A sales promotion on a discount website, viewed on 21st July 2011, stated "Vistaprint - £40 to Spend on Printing and Office Supplies. Sure, you can scroll through LinkedIn to your heart's content, but nothing says 'network with me' better than a business card. Give your good name some resonance with today's deal: pay just £10 and get £40 to spend on invitations, business cards, T-shirts, photo books, and more at Vistaprint". The terms and conditions stated "This is a one-time use coupon - not valid in conjunction with any other offer or discounts".
The complainant challenged whether the promotion was misleading as, when using the voucher, all discounted items on Vistaprint increased to their full price, so the savings were exaggerated.
LivingSocial Ltd (LivingSocial) said they did not believe the promotion was misleading. They said the qualification that the voucher could not be used with other offers or discounts was clearly stated in the terms and conditions, and all necessary information was provided for customers to make an informed choice about whether or not to purchase the coupon.
LivingSocial said they had no current plans to run this promotion again.
The ASA acknowledged that it was a common condition of promotions that they cannot be used in conjunction with any other offer, and that in such circumstances a disclaimer in the terms and conditions would be likely to be sufficient. However, we considered that the average consumer would believe a voucher advertised as "£40 to Spend" would mean they could spend that full amount against Vista's current prices, and would understand the condition "not valid in conjunction with any other offer or discounts" to refer to another promotion or offer. We considered that they would not expect discounted products to increase to their full price when using the voucher. We considered that the qualification "not valid in conjunction with any other offer or discounts" was not sufficiently clear about the terms and conditions of using the voucher. As a result, we considered that the promotion was misleading.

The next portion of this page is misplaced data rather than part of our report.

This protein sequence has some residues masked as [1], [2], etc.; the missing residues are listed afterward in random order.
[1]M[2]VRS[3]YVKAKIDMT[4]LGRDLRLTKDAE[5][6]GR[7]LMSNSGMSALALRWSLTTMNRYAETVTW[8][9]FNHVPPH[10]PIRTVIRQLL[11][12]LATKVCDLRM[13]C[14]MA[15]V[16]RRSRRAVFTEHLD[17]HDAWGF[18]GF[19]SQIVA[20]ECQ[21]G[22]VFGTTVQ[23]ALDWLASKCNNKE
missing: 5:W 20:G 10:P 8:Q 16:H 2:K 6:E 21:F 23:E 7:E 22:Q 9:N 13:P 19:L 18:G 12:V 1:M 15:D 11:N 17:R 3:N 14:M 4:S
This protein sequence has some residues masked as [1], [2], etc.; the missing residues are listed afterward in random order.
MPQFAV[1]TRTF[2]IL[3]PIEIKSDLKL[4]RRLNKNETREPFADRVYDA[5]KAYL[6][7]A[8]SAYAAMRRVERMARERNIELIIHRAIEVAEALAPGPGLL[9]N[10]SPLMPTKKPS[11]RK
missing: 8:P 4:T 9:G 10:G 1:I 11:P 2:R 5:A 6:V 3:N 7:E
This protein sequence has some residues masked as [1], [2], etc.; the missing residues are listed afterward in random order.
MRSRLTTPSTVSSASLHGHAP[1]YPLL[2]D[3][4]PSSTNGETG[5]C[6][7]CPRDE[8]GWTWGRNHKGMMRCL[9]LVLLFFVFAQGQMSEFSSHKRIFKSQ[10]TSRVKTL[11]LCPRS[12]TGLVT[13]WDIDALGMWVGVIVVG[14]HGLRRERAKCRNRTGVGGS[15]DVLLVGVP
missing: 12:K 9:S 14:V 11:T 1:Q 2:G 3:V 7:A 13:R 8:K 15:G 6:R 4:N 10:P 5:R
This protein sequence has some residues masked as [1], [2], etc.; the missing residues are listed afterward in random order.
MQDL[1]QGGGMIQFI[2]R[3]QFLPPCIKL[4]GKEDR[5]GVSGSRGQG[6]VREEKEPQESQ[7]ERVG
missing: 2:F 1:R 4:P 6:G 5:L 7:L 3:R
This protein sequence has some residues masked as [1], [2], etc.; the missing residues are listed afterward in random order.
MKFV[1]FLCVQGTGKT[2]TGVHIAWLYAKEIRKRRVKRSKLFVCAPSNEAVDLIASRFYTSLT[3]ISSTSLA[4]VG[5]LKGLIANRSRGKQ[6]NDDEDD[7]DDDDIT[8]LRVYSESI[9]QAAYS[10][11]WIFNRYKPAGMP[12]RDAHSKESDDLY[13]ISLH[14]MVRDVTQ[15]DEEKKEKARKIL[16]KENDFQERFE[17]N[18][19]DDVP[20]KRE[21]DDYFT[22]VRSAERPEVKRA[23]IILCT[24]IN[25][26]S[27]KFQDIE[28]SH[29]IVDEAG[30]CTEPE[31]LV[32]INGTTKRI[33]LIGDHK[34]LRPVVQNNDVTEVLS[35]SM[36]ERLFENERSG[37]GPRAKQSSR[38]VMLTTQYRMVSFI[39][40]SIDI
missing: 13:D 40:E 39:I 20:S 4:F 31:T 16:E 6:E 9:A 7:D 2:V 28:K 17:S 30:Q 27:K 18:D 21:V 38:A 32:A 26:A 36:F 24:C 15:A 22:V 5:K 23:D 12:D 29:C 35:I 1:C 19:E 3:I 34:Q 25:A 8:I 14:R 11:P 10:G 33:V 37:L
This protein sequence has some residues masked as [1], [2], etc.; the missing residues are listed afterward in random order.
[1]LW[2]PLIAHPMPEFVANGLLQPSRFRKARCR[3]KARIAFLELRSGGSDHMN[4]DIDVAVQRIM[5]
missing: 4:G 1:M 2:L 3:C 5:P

The ad breached CAP Code (Edition 12) rules
Marketing communications must not materially mislead or be likely to do so.
Marketing communications must not mislead the consumer by omitting material information. They must not mislead by hiding material information or presenting it in an unclear, unintelligible, ambiguous or untimely manner.
Material information is information that the consumer needs to make informed decisions in relation to a product. Whether the omission or presentation of material information is likely to mislead the consumer depends on the context, the medium and, if the medium of the marketing communication is constrained by time or space, the measures that the marketer takes to make that information available to the consumer by other means. (Misleading advertising) and 8.2 8.2 Promoters must conduct their promotions equitably, promptly and efficiently and be seen to deal fairly and honourably with participants and potential participants. Promoters must avoid causing unnecessary disappointment. (Sales promotions).
The promotion must not appear again in its current form.